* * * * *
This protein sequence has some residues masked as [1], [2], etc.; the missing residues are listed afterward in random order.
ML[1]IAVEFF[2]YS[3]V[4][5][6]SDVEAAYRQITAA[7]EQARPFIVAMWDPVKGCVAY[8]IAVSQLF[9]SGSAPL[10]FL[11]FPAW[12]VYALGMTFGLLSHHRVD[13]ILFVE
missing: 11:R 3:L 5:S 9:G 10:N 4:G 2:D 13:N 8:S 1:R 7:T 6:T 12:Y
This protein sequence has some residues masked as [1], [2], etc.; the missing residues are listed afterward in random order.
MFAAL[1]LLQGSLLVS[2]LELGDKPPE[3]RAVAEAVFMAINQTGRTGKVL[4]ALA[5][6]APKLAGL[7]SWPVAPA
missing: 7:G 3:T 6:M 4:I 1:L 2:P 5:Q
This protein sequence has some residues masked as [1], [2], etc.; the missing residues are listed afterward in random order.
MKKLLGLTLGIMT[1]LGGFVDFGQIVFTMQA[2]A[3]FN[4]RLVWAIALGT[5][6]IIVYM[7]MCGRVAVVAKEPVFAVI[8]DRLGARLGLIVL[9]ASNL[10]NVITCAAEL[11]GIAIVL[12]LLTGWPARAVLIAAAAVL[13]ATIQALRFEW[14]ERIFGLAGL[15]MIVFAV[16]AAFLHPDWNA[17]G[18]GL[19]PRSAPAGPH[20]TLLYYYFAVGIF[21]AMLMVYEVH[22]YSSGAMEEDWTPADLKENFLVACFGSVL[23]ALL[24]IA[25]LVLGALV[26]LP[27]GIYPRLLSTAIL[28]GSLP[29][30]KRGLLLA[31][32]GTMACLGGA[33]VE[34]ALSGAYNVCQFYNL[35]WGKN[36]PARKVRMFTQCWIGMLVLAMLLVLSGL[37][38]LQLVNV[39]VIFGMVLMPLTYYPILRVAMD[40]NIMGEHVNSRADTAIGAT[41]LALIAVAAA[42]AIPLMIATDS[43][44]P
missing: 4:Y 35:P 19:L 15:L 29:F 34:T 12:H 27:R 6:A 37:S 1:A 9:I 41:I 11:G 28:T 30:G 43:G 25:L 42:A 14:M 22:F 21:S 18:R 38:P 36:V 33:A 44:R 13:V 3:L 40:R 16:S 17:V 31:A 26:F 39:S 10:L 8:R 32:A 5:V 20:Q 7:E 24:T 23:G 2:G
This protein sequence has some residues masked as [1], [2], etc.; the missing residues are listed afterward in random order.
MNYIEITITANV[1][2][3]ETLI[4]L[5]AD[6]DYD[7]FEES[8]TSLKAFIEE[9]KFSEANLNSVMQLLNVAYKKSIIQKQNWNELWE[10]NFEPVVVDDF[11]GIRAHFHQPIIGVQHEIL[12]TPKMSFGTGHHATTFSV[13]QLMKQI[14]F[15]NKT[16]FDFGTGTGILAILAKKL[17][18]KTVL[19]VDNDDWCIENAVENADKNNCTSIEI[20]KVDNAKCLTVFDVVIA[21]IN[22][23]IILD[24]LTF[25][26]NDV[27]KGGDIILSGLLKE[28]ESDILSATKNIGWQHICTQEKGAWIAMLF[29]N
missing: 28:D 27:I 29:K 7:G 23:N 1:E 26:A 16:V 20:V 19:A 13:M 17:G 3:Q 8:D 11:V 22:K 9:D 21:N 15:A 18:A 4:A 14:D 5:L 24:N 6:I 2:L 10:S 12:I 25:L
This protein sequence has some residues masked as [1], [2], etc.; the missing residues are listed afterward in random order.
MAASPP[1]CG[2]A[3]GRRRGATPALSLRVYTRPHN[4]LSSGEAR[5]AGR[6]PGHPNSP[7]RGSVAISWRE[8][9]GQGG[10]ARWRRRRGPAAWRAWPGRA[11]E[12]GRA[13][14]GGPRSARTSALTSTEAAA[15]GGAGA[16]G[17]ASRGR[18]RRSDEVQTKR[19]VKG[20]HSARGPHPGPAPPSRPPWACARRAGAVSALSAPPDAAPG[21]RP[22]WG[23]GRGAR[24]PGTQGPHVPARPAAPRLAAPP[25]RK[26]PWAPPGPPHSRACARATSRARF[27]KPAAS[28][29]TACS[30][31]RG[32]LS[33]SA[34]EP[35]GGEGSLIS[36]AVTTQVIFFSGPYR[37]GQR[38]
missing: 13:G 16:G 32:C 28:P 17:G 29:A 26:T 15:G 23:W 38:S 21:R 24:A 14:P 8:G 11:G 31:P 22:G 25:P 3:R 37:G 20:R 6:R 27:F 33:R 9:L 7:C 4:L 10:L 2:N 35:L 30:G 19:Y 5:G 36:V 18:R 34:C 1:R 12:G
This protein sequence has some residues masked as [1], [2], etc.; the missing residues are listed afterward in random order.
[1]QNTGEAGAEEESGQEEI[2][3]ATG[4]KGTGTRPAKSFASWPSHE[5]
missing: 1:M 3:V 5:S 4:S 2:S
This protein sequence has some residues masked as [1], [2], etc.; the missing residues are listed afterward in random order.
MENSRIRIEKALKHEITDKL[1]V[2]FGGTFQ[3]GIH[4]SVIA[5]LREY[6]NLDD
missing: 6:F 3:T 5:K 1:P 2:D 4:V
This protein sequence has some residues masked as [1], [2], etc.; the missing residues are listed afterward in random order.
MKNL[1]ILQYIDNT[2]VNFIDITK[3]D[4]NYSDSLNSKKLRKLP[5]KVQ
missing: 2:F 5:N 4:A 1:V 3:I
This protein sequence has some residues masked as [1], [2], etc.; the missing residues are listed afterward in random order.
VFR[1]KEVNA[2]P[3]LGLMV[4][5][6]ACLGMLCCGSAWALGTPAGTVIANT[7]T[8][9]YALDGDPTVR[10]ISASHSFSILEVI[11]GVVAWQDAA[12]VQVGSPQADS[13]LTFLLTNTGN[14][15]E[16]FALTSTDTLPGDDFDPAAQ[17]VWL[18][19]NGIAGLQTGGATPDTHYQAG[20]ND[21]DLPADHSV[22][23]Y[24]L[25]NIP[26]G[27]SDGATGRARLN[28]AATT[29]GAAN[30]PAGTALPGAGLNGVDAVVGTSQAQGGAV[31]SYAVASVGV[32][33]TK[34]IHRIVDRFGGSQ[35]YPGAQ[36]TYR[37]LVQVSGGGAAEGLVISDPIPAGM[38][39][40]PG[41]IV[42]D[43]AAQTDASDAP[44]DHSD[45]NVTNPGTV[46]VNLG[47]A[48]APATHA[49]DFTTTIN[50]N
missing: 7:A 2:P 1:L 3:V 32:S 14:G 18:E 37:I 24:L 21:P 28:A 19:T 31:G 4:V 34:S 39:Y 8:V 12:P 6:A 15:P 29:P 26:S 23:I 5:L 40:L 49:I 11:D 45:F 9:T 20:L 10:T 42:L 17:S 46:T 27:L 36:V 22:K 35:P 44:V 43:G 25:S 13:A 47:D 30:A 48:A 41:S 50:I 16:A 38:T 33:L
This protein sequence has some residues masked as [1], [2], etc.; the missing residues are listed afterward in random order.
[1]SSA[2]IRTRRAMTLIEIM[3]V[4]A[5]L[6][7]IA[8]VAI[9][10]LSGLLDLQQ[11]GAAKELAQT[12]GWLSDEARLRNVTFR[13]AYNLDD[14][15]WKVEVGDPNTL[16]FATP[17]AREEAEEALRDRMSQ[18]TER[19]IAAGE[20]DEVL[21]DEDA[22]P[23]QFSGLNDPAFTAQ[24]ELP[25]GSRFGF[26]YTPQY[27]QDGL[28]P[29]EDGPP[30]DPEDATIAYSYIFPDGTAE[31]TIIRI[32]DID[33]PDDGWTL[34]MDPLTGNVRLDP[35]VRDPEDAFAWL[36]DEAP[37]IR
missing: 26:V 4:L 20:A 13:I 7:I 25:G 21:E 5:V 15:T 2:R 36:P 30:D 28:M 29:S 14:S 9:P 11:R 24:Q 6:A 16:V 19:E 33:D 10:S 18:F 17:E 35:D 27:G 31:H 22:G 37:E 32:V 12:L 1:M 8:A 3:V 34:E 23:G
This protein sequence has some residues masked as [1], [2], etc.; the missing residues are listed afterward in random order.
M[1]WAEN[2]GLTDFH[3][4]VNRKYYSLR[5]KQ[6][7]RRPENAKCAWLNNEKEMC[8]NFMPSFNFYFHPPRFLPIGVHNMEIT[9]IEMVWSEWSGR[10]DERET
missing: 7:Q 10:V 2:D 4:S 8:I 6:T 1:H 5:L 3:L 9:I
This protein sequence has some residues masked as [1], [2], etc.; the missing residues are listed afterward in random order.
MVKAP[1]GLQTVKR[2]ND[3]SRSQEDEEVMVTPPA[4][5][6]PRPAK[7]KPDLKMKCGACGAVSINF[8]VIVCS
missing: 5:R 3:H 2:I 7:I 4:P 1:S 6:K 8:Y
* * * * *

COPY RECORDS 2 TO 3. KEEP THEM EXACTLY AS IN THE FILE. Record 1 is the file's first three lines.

This protein sequence has some residues masked as [1], [2], etc.; the missing residues are listed afterward in random order.
MFAAL[1]LLQGSLLVS[2]LELGDKPPE[3]RAVAEAVFMAINQTGRTGKVL[4]ALA[5][6]APKLAGL[7]SWPVAPA
missing: 7:G 3:T 6:M 4:I 1:L 2:P 5:Q
This protein sequence has some residues masked as [1], [2], etc.; the missing residues are listed afterward in random order.
MKKLLGLTLGIMT[1]LGGFVDFGQIVFTMQA[2]A[3]FN[4]RLVWAIALGT[5][6]IIVYM[7]MCGRVAVVAKEPVFAVI[8]DRLGARLGLIVL[9]ASNL[10]NVITCAAEL[11]GIAIVL[12]LLTGWPARAVLIAAAAVL[13]ATIQALRFEW[14]ERIFGLAGL[15]MIVFAV[16]AAFLHPDWNA[17]G[18]GL[19]PRSAPAGPH[20]TLLYYYFAVGIF[21]AMLMVYEVH[22]YSSGAMEEDWTPADLKENFLVACFGSVL[23]ALL[24]IA[25]LVLGALV[26]LP[27]GIYPRLLSTAIL[28]GSLP[29][30]KRGLLLA[31][32]GTMACLGGA[33]VE[34]ALSGAYNVCQFYNL[35]WGKN[36]PARKVRMFTQCWIGMLVLAMLLVLSGL[37][38]LQLVNV[39]VIFGMVLMPLTYYPILRVAMD[40]NIMGEHVNSRADTAIGAT[41]LALIAVAAA[42]AIPLMIATDS[43][44]P
missing: 4:Y 35:P 19:L 15:L 29:F 34:T 12:H 27:R 6:A 37:S 1:A 9:I 41:I 11:G 28:T 30:G 43:G 25:L 42:A 14:M 22:F 21:S 18:R 38:P 36:V 33:A 44:R 13:V 3:L 40:R 16:S 17:V 31:A 26:F 39:S 10:L 8:R 32:A 5:V 20:Q 7:E 24:T 23:G 2:G